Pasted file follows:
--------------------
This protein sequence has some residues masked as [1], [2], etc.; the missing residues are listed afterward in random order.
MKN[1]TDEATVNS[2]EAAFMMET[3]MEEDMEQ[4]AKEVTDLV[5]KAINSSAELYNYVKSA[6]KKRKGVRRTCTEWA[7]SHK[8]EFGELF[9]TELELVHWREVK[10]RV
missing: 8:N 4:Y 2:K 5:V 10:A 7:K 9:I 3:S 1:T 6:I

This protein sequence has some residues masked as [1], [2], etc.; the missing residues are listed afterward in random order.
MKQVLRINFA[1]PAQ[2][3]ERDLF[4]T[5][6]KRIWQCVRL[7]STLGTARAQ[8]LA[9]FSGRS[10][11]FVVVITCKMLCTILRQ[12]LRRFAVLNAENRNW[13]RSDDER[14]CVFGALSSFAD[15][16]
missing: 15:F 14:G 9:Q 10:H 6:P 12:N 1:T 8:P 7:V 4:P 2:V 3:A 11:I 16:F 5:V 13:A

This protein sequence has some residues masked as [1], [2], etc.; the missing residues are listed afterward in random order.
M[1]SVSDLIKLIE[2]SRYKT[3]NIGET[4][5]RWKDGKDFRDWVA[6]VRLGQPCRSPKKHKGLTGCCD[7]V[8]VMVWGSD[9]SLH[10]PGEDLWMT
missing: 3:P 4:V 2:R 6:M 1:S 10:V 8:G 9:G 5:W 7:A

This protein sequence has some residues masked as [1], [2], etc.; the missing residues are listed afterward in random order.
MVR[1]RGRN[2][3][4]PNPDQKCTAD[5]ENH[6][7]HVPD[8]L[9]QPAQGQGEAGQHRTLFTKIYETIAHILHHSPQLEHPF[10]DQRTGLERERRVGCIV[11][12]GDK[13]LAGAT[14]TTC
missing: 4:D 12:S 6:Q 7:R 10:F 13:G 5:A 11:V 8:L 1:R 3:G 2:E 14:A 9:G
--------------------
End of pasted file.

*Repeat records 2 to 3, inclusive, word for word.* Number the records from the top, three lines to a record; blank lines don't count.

This protein sequence has some residues masked as [1], [2], etc.; the missing residues are listed afterward in random order.
MKQVLRINFA[1]PAQ[2][3]ERDLF[4]T[5][6]KRIWQCVRL[7]STLGTARAQ[8]LA[9]FSGRS[10][11]FVVVITCKMLCTILRQ[12]LRRFAVLNAENRNW[13]RSDDER[14]CVFGALSSFAD[15][16]
missing: 15:F 14:G 9:Q 10:H 6:P 12:N 1:T 8:P 7:V 4:P 2:V 3:A 11:I 16:F 5:V 13:A

This protein sequence has some residues masked as [1], [2], etc.; the missing residues are listed afterward in random order.
M[1]SVSDLIKLIE[2]SRYKT[3]NIGET[4][5]RWKDGKDFRDWVA[6]VRLGQPCRSPKKHKGLTGCCD[7]V[8]VMVWGSD[9]SLH[10]PGEDLWMT
missing: 3:P 4:V 2:R 6:M 1:S 10:V 8:G 9:G 5:W 7:A